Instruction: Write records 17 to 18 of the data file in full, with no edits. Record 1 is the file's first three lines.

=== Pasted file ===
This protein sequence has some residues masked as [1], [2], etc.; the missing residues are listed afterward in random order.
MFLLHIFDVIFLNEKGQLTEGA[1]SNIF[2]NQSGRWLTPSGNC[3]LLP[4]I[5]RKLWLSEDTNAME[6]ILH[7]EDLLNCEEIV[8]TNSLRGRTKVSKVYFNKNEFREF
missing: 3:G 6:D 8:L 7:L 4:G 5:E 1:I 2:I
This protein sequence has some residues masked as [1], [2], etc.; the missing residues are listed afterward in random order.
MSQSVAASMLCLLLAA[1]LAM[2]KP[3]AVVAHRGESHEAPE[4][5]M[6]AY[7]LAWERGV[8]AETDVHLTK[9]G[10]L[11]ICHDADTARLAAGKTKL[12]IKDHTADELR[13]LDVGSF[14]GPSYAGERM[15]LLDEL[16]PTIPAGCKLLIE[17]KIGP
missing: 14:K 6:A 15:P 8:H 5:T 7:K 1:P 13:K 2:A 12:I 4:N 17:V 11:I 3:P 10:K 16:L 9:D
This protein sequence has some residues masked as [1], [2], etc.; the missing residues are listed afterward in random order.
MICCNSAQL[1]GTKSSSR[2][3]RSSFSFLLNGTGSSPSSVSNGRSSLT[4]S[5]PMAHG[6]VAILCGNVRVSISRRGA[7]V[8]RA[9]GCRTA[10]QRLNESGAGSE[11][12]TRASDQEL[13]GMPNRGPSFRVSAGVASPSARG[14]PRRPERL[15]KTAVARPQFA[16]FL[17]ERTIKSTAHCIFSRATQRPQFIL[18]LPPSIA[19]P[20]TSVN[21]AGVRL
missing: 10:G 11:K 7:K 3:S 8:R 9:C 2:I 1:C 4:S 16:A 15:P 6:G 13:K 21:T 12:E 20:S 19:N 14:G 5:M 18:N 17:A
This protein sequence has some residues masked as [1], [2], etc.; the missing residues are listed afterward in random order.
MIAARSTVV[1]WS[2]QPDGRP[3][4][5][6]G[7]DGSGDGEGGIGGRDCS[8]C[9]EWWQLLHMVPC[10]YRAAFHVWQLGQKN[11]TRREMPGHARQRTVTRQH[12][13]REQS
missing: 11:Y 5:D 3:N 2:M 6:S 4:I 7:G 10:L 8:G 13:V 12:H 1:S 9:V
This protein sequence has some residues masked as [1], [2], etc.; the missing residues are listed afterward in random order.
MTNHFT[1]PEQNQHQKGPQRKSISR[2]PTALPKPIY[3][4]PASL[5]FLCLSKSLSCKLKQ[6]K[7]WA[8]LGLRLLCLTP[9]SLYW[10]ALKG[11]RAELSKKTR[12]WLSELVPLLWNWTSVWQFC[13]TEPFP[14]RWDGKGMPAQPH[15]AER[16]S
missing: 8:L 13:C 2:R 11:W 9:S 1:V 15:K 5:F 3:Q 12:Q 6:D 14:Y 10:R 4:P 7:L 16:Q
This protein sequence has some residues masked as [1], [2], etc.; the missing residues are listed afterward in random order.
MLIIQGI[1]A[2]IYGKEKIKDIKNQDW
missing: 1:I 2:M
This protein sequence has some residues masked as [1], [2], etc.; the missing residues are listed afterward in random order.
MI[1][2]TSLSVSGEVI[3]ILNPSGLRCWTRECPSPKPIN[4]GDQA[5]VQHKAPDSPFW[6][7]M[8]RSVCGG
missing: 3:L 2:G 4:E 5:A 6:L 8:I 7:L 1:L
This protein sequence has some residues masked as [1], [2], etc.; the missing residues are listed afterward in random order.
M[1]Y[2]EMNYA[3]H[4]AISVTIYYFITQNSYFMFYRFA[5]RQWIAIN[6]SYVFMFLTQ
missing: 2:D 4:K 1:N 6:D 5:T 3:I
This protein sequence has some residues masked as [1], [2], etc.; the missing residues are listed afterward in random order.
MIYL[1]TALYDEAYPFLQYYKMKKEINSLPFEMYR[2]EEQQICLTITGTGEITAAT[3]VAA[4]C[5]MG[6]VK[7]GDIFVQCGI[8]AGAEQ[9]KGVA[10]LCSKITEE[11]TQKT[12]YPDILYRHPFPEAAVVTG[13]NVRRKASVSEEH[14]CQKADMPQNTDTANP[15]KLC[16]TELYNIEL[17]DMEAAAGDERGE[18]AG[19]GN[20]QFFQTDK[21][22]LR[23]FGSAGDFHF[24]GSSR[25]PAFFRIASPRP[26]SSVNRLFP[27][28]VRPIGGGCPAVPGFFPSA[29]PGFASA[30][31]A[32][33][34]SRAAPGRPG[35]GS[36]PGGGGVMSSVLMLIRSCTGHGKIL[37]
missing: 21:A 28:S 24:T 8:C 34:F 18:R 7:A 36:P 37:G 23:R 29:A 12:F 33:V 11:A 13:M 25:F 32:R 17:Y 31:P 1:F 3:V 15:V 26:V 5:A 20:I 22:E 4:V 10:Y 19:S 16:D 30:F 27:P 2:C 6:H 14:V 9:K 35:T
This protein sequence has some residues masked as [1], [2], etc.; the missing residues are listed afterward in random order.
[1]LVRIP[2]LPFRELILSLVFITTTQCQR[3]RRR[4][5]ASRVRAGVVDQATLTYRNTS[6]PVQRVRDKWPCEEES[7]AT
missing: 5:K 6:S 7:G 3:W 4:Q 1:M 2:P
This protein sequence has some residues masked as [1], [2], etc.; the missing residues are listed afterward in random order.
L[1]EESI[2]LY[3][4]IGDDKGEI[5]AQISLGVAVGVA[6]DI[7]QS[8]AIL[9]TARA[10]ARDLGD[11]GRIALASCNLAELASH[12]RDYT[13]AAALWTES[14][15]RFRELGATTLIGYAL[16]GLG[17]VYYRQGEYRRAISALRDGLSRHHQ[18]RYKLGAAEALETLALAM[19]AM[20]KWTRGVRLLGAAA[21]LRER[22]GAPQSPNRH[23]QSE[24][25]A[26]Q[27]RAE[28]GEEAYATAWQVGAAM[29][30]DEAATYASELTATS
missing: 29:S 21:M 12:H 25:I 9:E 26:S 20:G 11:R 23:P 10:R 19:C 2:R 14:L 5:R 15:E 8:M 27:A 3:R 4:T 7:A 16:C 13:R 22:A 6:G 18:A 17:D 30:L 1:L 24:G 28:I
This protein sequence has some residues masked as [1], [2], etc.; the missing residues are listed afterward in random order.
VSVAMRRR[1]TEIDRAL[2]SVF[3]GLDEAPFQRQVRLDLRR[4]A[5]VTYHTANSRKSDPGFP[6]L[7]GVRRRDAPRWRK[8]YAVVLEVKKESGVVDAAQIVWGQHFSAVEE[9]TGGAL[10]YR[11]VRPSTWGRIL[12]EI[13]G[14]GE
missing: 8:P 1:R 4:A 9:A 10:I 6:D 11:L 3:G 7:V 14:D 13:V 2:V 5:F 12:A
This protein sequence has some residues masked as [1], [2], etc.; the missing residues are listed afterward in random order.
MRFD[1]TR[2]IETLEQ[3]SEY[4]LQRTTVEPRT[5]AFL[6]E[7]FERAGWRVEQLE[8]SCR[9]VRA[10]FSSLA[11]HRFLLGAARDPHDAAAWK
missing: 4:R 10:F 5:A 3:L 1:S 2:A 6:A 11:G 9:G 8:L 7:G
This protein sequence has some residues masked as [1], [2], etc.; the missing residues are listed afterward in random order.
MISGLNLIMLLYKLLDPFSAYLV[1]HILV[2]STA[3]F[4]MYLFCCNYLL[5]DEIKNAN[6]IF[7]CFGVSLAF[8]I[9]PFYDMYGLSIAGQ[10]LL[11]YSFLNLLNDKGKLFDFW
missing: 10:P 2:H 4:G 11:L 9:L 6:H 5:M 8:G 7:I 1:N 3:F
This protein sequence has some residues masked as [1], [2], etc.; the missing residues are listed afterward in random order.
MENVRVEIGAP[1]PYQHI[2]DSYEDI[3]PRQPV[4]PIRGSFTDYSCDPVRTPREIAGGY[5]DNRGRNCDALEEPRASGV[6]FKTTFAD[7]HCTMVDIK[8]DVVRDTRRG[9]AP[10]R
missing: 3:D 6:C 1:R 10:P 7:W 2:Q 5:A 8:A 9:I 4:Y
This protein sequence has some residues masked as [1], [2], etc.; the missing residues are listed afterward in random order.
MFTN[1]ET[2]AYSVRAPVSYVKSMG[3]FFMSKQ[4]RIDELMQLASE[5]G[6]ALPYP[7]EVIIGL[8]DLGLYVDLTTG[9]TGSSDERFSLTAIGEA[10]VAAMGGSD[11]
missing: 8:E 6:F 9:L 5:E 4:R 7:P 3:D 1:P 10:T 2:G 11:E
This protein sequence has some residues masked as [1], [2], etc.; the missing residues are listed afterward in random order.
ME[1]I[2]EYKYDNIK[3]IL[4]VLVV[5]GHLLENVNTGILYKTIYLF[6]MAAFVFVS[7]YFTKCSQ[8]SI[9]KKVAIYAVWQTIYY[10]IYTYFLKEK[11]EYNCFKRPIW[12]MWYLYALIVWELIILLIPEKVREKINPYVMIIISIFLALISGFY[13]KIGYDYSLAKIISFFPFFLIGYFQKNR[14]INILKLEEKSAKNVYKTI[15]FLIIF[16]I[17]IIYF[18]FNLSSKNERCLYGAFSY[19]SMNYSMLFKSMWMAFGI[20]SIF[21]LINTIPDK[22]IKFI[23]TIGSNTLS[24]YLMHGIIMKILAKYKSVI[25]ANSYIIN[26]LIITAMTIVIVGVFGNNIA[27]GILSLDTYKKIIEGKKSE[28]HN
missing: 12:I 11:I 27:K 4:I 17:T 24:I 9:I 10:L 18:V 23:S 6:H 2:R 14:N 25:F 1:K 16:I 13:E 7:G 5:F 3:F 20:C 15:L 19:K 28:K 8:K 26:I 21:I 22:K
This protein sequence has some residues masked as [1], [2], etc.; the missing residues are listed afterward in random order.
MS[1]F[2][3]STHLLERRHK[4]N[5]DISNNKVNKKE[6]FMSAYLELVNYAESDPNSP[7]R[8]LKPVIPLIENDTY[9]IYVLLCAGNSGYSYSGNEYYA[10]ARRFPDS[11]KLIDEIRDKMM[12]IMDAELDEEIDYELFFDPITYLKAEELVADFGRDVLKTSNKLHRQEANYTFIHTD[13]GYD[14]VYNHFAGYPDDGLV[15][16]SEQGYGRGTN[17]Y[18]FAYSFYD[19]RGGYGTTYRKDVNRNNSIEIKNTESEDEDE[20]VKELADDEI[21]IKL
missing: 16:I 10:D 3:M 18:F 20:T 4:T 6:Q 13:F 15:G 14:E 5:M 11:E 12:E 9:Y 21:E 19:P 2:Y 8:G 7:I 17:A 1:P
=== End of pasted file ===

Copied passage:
This protein sequence has some residues masked as [1], [2], etc.; the missing residues are listed afterward in random order.
ME[1]I[2]EYKYDNIK[3]IL[4]VLVV[5]GHLLENVNTGILYKTIYLF[6]MAAFVFVS[7]YFTKCSQ[8]SI[9]KKVAIYAVWQTIYY[10]IYTYFLKEK[11]EYNCFKRPIW[12]MWYLYALIVWELIILLIPEKVREKINPYVMIIISIFLALISGFY[13]KIGYDYSLAKIISFFPFFLIGYFQKNR[14]INILKLEEKSAKNVYKTI[15]FLIIF[16]I[17]IIYF[18]FNLSSKNERCLYGAFSY[19]SMNYSMLFKSMWMAFGI[20]SIF[21]LINTIPDK[22]IKFI[23]TIGSNTLS[24]YLMHGIIMKILAKYKSVI[25]ANSYIIN[26]LIITAMTIVIVGVFGNNIA[27]GILSLDTYKKIIEGKKSE[28]HN
missing: 12:I 11:I 27:K 4:I 17:T 24:I 9:I 10:L 18:V 23:S 6:H 2:R 14:N 25:F 1:K 16:I 13:E 7:G 5:F 3:F 20:C 15:L 19:K 28:K 8:K 26:I 21:I 22:K
This protein sequence has some residues masked as [1], [2], etc.; the missing residues are listed afterward in random order.
MS[1]F[2][3]STHLLERRHK[4]N[5]DISNNKVNKKE[6]FMSAYLELVNYAESDPNSP[7]R[8]LKPVIPLIENDTY[9]IYVLLCAGNSGYSYSGNEYYA[10]ARRFPDS[11]KLIDEIRDKMM[12]IMDAELDEEIDYELFFDPITYLKAEELVADFGRDVLKTSNKLHRQEANYTFIHTD[13]GYD[14]VYNHFAGYPDDGLV[15][16]SEQGYGRGTN[17]Y[18]FAYSFYD[19]RGGYGTTYRKDVNRNNSIEIKNTESEDEDE[20]VKELADDEI[21]IKL
missing: 16:I 10:D 3:M 18:F 20:T 4:T 6:Q 13:F 15:G 14:E 5:M 11:E 12:E 9:Y 21:E 19:P 2:Y 8:G 7:I 17:A 1:P